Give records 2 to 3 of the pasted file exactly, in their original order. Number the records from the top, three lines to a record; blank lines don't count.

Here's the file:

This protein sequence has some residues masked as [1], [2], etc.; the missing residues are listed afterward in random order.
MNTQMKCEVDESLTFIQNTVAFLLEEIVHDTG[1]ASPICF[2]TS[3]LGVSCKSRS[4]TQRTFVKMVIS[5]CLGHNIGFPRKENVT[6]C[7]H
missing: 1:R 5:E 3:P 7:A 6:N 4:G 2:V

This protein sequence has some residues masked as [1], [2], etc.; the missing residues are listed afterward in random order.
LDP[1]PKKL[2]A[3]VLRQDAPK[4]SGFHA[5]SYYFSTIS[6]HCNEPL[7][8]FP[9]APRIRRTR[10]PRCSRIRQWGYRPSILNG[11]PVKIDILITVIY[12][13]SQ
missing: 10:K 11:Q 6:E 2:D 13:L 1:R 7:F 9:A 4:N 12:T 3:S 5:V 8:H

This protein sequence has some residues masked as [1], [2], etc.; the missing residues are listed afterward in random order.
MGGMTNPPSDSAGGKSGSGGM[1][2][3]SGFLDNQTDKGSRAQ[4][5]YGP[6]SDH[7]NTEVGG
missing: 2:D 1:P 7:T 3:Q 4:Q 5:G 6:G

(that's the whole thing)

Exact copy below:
This protein sequence has some residues masked as [1], [2], etc.; the missing residues are listed afterward in random order.
LDP[1]PKKL[2]A[3]VLRQDAPK[4]SGFHA[5]SYYFSTIS[6]HCNEPL[7][8]FP[9]APRIRRTR[10]PRCSRIRQWGYRPSILNG[11]PVKIDILITVIY[12][13]SQ
missing: 10:K 11:Q 6:E 2:D 13:L 1:R 7:F 9:A 4:N 12:T 3:S 5:V 8:H

This protein sequence has some residues masked as [1], [2], etc.; the missing residues are listed afterward in random order.
MGGMTNPPSDSAGGKSGSGGM[1][2][3]SGFLDNQTDKGSRAQ[4][5]YGP[6]SDH[7]NTEVGG
missing: 2:D 1:P 7:T 3:Q 4:Q 5:G 6:G